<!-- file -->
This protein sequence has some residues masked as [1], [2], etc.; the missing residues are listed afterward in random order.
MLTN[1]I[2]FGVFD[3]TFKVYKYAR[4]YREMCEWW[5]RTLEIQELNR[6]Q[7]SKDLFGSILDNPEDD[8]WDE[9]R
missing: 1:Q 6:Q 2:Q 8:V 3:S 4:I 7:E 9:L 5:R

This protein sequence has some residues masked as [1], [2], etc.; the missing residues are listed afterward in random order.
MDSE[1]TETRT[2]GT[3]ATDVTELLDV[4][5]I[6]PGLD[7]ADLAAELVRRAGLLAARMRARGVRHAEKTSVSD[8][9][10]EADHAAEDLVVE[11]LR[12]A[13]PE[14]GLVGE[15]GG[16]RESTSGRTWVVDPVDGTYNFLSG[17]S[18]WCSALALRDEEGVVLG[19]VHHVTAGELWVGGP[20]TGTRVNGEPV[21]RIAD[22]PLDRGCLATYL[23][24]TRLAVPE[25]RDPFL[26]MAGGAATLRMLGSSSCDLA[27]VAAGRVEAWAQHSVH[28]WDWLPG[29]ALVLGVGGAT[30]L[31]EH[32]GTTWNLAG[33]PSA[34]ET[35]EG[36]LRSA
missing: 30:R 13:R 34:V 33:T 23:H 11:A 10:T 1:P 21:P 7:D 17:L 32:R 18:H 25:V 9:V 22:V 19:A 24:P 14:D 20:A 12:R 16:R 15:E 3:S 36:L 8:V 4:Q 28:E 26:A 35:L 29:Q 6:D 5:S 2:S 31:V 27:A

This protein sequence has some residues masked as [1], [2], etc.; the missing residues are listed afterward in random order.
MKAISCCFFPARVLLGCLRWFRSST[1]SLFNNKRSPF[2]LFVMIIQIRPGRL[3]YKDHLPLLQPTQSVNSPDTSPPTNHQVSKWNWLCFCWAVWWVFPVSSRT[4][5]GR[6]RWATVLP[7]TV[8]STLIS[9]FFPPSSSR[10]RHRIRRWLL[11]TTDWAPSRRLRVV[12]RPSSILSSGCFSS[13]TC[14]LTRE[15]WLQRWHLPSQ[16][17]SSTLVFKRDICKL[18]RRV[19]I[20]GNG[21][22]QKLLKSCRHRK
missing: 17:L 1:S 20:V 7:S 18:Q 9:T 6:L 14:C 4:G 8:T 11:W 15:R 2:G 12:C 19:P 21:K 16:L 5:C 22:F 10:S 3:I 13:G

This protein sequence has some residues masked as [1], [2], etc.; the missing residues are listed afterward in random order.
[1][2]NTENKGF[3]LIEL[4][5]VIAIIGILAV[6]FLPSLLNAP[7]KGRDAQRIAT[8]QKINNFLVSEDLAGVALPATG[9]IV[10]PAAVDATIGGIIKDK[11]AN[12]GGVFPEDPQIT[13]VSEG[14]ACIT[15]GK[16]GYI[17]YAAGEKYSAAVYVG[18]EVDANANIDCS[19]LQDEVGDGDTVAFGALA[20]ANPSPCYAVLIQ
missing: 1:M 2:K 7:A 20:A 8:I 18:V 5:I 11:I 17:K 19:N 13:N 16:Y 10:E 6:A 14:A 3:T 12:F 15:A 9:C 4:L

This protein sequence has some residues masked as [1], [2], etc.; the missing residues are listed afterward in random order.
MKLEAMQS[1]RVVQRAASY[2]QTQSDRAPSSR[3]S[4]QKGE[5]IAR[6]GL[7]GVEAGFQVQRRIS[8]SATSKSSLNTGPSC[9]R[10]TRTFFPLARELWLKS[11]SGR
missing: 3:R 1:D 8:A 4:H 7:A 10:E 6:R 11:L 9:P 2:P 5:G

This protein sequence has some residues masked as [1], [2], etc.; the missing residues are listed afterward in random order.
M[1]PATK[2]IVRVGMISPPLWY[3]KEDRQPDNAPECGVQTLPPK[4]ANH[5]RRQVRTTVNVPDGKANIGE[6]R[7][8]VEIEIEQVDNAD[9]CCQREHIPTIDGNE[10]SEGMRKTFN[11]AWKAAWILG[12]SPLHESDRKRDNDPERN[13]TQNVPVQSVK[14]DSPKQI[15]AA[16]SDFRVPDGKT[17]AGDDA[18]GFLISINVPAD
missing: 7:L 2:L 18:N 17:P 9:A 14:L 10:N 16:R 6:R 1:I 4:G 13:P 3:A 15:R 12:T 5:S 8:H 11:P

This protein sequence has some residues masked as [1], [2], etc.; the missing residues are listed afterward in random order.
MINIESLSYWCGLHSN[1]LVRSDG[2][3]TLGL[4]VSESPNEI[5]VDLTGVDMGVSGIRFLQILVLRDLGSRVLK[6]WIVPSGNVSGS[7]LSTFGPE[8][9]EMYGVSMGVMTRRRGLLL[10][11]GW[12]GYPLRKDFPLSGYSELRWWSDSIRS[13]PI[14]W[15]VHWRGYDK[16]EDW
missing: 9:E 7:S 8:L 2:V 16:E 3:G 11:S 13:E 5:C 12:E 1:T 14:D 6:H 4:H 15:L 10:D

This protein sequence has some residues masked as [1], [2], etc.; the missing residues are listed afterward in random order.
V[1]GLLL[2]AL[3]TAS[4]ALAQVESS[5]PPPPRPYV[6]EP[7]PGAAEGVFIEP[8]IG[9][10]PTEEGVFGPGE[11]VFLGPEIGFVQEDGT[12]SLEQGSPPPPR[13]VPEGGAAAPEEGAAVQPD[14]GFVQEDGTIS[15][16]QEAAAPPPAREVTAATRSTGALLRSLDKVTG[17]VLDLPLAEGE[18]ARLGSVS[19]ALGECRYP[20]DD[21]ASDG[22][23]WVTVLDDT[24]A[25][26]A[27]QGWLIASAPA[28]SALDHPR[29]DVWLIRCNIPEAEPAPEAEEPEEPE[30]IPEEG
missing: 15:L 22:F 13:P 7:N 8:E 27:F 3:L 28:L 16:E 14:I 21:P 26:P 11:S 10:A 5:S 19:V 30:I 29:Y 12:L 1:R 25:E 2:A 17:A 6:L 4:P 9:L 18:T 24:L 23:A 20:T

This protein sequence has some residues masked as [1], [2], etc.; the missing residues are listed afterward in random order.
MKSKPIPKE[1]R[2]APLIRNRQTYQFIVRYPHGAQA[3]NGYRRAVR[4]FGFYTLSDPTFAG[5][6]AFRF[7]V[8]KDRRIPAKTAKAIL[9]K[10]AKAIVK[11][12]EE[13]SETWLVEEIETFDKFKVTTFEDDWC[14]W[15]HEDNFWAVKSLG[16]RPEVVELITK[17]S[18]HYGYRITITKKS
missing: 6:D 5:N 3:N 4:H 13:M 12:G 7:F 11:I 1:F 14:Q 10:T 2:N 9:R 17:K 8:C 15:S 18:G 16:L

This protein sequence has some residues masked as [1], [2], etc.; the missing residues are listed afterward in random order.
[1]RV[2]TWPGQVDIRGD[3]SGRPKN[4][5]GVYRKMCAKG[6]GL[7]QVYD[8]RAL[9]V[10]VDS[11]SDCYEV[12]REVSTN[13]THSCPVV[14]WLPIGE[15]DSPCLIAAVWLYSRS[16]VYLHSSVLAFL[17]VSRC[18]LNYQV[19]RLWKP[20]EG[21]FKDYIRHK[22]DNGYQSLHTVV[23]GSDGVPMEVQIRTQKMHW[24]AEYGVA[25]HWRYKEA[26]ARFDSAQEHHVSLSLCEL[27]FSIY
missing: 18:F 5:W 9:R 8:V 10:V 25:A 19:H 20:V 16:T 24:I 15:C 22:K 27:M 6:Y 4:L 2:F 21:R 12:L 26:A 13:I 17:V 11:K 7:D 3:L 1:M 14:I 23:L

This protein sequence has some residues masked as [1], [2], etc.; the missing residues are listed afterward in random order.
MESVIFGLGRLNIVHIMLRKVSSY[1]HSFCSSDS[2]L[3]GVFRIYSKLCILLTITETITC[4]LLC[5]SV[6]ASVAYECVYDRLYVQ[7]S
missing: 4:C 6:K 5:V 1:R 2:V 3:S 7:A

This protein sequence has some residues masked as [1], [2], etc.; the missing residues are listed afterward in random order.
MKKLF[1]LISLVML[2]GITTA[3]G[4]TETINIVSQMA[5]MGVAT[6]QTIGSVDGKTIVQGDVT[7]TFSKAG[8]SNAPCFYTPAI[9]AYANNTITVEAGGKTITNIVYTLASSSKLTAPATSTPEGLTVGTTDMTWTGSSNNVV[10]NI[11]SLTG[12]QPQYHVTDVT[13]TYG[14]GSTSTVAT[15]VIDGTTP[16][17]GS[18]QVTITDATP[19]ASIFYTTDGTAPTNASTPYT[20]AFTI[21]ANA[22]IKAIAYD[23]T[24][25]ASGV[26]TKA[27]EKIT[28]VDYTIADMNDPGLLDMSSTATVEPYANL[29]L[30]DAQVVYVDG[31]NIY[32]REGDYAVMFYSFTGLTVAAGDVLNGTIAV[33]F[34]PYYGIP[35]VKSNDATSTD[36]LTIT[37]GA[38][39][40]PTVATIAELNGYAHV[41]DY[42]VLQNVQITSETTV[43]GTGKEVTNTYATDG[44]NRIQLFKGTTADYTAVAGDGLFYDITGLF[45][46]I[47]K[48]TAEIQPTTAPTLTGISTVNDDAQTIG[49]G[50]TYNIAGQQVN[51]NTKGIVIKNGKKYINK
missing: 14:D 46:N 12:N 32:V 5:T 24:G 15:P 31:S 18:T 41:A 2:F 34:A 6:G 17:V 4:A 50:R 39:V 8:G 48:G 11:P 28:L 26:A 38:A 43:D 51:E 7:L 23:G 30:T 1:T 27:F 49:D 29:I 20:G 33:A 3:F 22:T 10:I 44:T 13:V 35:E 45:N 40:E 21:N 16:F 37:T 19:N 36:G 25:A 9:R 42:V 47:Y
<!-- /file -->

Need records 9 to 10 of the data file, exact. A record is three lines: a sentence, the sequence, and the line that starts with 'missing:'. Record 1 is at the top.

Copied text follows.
This protein sequence has some residues masked as [1], [2], etc.; the missing residues are listed afterward in random order.
MKSKPIPKE[1]R[2]APLIRNRQTYQFIVRYPHGAQA[3]NGYRRAVR[4]FGFYTLSDPTFAG[5][6]AFRF[7]V[8]KDRRIPAKTAKAIL[9]K[10]AKAIVK[11][12]EE[13]SETWLVEEIETFDKFKVTTFEDDWC[14]W[15]HEDNFWAVKSLG[16]RPEVVELITK[17]S[18]HYGYRITITKKS
missing: 6:D 5:N 3:N 4:H 13:M 12:G 7:F 11:I 1:F 14:Q 10:T 2:N 9:R 17:K 8:C 15:S 18:G 16:L

This protein sequence has some residues masked as [1], [2], etc.; the missing residues are listed afterward in random order.
[1]RV[2]TWPGQVDIRGD[3]SGRPKN[4][5]GVYRKMCAKG[6]GL[7]QVYD[8]RAL[9]V[10]VDS[11]SDCYEV[12]REVSTN[13]THSCPVV[14]WLPIGE[15]DSPCLIAAVWLYSRS[16]VYLHSSVLAFL[17]VSRC[18]LNYQV[19]RLWKP[20]EG[21]FKDYIRHK[22]DNGYQSLHTVV[23]GSDGVPMEVQIRTQKMHW[24]AEYGVA[25]HWRYKEA[26]ARFDSAQEHHVSLSLCEL[27]FSIY
missing: 18:F 5:W 9:R 8:V 10:V 25:A 19:H 20:V 16:T 24:I 15:C 22:K 27:M 6:Y 4:L 2:F 21:R 12:L 26:A 13:I 17:V 11:K 7:D 3:L 1:M 14:I 23:L